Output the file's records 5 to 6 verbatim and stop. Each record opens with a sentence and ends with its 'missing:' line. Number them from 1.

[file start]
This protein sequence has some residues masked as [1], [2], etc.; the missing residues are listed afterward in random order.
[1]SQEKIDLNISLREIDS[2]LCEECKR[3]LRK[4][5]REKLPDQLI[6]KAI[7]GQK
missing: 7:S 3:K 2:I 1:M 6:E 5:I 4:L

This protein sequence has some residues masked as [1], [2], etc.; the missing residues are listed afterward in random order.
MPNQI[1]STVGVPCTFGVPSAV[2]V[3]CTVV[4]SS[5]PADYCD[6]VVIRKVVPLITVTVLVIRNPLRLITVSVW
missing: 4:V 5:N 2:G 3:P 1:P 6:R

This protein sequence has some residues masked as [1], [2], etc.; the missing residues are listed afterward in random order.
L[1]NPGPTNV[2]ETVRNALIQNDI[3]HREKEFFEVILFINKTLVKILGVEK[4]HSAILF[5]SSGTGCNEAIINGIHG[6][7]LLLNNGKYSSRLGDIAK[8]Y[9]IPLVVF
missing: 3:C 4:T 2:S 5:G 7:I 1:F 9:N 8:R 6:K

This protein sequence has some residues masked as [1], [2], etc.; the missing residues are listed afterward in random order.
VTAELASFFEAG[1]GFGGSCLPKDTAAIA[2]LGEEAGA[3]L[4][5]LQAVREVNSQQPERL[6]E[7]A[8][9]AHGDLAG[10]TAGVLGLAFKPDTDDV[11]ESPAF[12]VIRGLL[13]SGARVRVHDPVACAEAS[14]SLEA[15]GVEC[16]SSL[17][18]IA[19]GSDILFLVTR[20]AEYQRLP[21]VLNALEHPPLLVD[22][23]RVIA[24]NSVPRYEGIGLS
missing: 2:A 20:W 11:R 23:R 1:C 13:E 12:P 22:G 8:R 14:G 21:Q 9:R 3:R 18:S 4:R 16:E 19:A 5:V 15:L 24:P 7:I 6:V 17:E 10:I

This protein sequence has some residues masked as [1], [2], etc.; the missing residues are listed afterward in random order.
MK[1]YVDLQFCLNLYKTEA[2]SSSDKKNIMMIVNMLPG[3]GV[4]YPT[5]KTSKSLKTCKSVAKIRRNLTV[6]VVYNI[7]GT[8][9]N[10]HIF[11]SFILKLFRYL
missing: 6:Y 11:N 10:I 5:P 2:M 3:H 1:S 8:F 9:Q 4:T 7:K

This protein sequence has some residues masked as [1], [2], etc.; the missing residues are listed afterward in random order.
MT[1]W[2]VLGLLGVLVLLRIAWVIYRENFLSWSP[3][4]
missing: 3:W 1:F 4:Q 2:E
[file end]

This protein sequence has some residues masked as [1], [2], etc.; the missing residues are listed afterward in random order.
MK[1]YVDLQFCLNLYKTEA[2]SSSDKKNIMMIVNMLPG[3]GV[4]YPT[5]KTSKSLKTCKSVAKIRRNLTV[6]VVYNI[7]GT[8][9]N[10]HIF[11]SFILKLFRYL
missing: 6:Y 11:N 10:I 5:P 2:M 3:H 1:S 8:F 9:Q 4:T 7:K

This protein sequence has some residues masked as [1], [2], etc.; the missing residues are listed afterward in random order.
MT[1]W[2]VLGLLGVLVLLRIAWVIYRENFLSWSP[3][4]
missing: 3:W 1:F 4:Q 2:E